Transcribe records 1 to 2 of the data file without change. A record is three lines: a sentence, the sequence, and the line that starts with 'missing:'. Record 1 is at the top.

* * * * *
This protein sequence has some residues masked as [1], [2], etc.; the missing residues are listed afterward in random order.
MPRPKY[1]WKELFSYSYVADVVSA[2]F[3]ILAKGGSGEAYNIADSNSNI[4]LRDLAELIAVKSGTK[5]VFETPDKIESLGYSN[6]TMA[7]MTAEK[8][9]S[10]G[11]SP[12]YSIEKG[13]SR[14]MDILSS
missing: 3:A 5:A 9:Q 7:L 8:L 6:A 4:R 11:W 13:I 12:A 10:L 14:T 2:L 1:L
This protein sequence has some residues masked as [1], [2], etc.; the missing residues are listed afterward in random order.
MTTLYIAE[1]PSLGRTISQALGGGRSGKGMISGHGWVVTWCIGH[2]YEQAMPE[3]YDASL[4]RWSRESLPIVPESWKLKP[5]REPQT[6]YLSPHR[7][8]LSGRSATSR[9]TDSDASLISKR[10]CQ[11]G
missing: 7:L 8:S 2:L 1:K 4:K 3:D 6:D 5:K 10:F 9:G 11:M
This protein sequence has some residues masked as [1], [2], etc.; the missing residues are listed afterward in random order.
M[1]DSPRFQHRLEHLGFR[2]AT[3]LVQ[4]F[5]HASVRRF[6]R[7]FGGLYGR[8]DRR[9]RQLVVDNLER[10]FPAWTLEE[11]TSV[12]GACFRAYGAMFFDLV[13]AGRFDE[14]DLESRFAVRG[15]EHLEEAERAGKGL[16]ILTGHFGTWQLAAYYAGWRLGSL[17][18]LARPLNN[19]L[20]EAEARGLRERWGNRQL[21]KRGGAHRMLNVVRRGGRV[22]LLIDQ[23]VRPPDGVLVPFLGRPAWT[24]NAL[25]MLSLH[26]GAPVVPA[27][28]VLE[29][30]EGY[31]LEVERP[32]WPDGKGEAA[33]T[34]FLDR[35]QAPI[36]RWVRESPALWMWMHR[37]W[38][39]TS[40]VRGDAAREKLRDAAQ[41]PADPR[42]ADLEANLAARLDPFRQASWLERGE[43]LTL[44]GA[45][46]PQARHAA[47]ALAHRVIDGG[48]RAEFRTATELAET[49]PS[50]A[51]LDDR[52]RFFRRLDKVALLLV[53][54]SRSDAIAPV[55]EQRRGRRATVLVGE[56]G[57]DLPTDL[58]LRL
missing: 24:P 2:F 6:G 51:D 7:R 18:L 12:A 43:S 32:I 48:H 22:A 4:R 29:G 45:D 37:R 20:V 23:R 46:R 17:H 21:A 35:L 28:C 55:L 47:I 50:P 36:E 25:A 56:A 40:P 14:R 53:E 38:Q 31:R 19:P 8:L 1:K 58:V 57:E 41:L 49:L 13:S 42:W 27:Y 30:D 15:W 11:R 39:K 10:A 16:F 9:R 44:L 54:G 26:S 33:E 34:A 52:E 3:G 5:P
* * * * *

This protein sequence has some residues masked as [1], [2], etc.; the missing residues are listed afterward in random order.
MPRPKY[1]WKELFSYSYVADVVSA[2]F[3]ILAKGGSGEAYNIADSNSNI[4]LRDLAELIAVKSGTK[5]VFETPDKIESLGYSN[6]TMA[7]MTAEK[8][9]S[10]G[11]SP[12]YSIEKG[13]SR[14]MDILSS
missing: 3:A 5:A 9:Q 7:L 8:L 6:A 4:R 11:W 13:I 12:A 10:L 14:T 2:L 1:L
This protein sequence has some residues masked as [1], [2], etc.; the missing residues are listed afterward in random order.
MTTLYIAE[1]PSLGRTISQALGGGRSGKGMISGHGWVVTWCIGH[2]YEQAMPE[3]YDASL[4]RWSRESLPIVPESWKLKP[5]REPQT[6]YLSPHR[7][8]LSGRSATSR[9]TDSDASLISKR[10]CQ[11]G
missing: 7:L 8:S 2:L 1:K 4:K 3:D 6:D 5:K 10:F 9:G 11:M